South Asia

Indian parliament approves civil nuclear bill

Tarapur Atomic Power Station in India's Maharashtra state
Image caption Nuclear power meets only 3% of India's current energy needs

India's upper house has approved a bill to open the country's nuclear power market to private investment.

The new law allows foreign firms to supply reactors for energy-hungry India's enormous atomic power market, worth an estimated $150bn (£97bn).

The lower house passed the bill last week after compensation payable in the event of an accident was tripled.

India's president must now sign the bill into law. Her assent is a formality.


The Civil Liability for Nuclear Damage Bill is part of a landmark deal with the US in 2008 which granted India access to foreign nuclear technology.

For more than three decades the country had been barred from trade in civilian atomic technology because of its weapons programme and refusal to sign the nuclear Non-Proliferation Treaty (NPT).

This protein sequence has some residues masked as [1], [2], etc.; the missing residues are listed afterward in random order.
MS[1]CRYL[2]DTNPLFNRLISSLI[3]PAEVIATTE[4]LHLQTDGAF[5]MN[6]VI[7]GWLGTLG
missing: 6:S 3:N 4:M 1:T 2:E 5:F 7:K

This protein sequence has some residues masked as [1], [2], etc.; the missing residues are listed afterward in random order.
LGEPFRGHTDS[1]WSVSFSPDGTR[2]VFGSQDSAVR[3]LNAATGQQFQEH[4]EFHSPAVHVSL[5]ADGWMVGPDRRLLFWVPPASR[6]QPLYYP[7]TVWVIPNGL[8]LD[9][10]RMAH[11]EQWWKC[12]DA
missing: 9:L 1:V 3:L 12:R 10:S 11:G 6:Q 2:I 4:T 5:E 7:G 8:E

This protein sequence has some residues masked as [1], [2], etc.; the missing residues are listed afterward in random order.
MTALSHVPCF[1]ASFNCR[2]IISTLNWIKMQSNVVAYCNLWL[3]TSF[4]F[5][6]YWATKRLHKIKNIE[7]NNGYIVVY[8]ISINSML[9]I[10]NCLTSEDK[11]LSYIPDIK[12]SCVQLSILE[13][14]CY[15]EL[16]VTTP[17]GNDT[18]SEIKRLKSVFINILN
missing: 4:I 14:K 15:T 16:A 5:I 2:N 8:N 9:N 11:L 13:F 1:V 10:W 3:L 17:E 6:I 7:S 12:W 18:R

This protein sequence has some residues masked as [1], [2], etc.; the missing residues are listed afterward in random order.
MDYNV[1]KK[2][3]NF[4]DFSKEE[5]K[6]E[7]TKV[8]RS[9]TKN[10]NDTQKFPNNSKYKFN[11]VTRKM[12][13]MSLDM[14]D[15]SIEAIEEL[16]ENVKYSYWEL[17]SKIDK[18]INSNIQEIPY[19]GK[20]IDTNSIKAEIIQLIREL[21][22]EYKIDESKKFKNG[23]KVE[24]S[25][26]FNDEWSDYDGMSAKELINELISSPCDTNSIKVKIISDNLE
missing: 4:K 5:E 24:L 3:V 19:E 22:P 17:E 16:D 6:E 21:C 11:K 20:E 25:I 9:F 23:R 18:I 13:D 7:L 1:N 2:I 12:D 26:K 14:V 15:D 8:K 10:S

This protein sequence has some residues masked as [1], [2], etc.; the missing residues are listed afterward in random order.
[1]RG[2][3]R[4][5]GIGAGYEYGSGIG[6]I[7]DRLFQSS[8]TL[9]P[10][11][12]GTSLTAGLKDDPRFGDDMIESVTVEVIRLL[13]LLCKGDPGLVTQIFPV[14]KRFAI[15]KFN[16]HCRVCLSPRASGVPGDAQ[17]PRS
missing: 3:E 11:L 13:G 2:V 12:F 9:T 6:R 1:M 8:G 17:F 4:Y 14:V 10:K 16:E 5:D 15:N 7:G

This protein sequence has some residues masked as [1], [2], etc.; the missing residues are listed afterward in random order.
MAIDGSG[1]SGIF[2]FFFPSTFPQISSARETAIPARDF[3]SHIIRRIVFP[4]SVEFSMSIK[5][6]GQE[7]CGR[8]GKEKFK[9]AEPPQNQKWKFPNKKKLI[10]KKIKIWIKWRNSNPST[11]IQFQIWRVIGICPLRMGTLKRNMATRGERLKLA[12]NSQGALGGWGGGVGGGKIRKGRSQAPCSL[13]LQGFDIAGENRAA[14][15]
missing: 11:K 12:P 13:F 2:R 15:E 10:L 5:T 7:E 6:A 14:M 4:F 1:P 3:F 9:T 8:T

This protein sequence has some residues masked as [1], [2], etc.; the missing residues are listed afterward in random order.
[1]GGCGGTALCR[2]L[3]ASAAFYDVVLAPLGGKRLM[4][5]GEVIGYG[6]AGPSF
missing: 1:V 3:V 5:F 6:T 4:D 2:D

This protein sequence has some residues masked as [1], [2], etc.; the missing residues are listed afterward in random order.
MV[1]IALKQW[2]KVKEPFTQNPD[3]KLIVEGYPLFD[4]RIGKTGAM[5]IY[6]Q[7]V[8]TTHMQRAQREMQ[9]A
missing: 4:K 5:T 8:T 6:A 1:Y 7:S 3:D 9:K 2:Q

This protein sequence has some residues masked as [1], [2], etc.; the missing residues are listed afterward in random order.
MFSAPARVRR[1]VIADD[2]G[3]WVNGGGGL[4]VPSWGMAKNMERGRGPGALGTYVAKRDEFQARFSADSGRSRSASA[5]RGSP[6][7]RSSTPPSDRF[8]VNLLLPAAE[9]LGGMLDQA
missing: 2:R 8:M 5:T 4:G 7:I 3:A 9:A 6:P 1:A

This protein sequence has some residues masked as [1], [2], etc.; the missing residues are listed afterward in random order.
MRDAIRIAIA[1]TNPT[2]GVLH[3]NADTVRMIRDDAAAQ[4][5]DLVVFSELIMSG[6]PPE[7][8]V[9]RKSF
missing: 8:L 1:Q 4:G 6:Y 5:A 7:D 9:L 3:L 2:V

The bill cleared India's lower house last week after MPs agreed to set the compensation cap in the event of a nuclear accident at $320m.

Left-wing parties wanted the compensation level to be much higher.

Some private firms, especially in the US, have been reluctant to build nuclear power plants in India without a law that would limit their liability in the event of an accident.

Prime Minister Manmohan Singh says that nuclear power is the most cost-effective way for India to meet its energy needs.

Nuclear energy contributes only 3% to the country's current power supply, but the new law is expected to lead to a substantial increase in that figure in the coming decades.

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